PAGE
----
Our markets overflow with fresh vegetables at this time of year. A perfect time to make couscous! I am a definite novice and there are many ways of doing this, but this is what I do… With oil (both olive and regular) covering the bottom of a pan and over a flame, I add about 2 or 3 large chopped onions, a handful of soaked chickpeas, a half to a whole chicken (with bones), and a heaping tablespoon of dried ginger, turmeric, pepper, and salt. Let cook for maybe 10 minutes to let the flavors soak into the chicken.Chop up the root vegetables, parsnips and carrots. My kids probably prefer potatoes over parsnips, but it’s parsnip season.
Take the chicken out of the pan, put the root vegetables in, and put the chicken back on top. Cover with water and keep cooking (with lid).
I busied myself cutting the rest of the vegetables while I heard the long Friday call to noontime prayer. This reminded me that I was running behind!The actual couscous grain requires a lot of skill, in my opinion. Since I’m using rice couscous, this isn’t necessarily the way that Moroccan women (who are professional at this, making it every Friday) would do this. I soaked my rice couscous in water for about 5-10 minutes.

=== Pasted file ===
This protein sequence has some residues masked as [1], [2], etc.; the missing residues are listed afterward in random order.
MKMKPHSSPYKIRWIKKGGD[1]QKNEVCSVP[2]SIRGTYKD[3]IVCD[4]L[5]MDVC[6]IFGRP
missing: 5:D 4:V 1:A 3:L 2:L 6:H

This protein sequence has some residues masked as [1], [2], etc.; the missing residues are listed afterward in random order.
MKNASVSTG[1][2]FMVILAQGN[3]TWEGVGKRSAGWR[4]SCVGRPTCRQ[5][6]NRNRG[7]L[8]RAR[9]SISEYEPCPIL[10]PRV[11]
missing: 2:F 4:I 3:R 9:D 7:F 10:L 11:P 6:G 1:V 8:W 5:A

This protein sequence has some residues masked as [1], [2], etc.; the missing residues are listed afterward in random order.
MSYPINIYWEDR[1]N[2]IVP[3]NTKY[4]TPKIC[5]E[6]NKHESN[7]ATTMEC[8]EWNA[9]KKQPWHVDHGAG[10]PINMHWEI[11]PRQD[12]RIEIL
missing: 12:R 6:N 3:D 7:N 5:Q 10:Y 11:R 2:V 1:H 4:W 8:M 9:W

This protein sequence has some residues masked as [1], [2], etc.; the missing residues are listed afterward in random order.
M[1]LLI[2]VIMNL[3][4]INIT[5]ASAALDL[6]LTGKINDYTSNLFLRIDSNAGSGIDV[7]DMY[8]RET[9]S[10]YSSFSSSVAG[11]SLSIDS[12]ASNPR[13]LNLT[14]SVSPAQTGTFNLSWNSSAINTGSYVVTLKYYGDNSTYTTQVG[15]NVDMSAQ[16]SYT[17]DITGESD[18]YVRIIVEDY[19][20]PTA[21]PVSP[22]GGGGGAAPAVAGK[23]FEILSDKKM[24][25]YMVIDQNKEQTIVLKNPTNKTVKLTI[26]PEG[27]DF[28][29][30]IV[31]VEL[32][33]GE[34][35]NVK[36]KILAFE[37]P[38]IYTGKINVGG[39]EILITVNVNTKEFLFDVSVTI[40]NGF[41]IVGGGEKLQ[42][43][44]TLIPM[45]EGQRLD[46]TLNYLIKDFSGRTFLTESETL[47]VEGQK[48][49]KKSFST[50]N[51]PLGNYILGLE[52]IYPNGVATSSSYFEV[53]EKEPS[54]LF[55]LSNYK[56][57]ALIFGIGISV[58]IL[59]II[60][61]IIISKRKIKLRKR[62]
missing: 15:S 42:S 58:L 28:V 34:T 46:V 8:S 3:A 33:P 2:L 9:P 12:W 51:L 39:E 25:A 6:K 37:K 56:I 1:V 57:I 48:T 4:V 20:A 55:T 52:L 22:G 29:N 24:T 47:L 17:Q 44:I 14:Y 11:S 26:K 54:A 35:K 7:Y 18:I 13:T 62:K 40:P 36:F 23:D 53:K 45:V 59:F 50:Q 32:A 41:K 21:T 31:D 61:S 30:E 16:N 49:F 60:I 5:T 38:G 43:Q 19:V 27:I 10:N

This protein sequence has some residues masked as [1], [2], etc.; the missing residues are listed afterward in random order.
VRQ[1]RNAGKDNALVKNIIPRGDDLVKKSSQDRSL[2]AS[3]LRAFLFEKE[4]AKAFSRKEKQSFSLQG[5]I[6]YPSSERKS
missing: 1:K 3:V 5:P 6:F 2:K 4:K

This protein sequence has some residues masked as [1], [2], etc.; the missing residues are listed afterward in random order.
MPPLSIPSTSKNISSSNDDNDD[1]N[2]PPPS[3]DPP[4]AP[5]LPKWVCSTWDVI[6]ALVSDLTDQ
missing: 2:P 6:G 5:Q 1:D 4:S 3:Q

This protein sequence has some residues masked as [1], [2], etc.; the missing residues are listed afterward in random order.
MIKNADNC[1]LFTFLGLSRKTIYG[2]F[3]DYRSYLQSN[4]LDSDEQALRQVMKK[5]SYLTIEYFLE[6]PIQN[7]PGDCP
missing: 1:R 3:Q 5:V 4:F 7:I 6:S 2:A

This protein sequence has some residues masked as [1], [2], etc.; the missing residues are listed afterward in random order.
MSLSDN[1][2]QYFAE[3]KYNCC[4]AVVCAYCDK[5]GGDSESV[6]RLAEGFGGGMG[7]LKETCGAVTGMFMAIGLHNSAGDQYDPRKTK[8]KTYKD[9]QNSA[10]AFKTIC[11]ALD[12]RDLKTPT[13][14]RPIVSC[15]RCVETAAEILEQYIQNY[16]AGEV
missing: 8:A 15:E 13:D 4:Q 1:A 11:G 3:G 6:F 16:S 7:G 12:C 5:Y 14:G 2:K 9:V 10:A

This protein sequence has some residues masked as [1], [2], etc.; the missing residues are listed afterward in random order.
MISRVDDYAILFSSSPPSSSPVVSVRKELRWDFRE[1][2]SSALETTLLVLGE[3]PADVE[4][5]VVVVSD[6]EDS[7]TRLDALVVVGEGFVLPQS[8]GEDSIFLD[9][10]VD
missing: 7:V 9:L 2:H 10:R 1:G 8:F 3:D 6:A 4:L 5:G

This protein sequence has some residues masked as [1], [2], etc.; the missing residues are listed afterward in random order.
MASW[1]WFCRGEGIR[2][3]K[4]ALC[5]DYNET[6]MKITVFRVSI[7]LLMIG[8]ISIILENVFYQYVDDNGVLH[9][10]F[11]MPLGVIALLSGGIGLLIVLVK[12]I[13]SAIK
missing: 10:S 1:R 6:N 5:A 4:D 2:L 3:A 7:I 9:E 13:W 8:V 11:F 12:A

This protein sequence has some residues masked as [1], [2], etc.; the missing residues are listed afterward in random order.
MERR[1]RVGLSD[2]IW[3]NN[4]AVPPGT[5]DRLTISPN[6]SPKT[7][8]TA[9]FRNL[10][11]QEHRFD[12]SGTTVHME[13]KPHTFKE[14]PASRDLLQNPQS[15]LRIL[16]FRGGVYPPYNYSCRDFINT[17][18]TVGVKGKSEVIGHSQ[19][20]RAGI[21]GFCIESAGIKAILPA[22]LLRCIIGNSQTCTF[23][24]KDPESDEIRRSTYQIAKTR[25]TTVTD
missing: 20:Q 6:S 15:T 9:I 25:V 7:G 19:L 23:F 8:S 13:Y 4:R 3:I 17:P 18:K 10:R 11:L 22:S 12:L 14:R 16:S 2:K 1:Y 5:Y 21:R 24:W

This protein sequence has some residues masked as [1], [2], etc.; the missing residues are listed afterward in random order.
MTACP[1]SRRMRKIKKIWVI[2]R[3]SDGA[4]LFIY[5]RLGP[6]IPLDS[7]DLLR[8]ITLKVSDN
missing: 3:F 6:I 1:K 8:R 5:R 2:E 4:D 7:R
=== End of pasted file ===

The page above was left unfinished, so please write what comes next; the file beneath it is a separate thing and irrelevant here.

Then I squeezed the excess water out of the couscous in the sink and added it to my special couscous pan (rests on top of the vegetables cooking) which allows the couscous to be steamed. (Hannah entered into the kitchen at this point because she loves to help with anything that makes her hands get wet and goopy.)Take out the chicken one more time and place the pumpkin, zucchini, cabbage, and a small bunch of cilantro in, then chicken back on top again. Grate a tomato on top (with a cheese grater). Add water as needed. Cook for 20 minutes.Dump out the couscous (but let the vegetables keep simmering), let rest for a few minutes, and then get the lumps out. Add a little salt. Return the couscous back to the steamer pan for another 20 minutes.
By this time, everything should be done. I love the cabbage! A bit of the sauce should be poured on and the rest served in a separate bowl with the meal (to pour on your own portion, if you like). When eating, you kind of claim your own area. I heard one of my kids tell the other not to go past the carrot, because that was his. We become a little territorial! Delicious! Marhaba!When the humans feast, the guinea pigs feast too!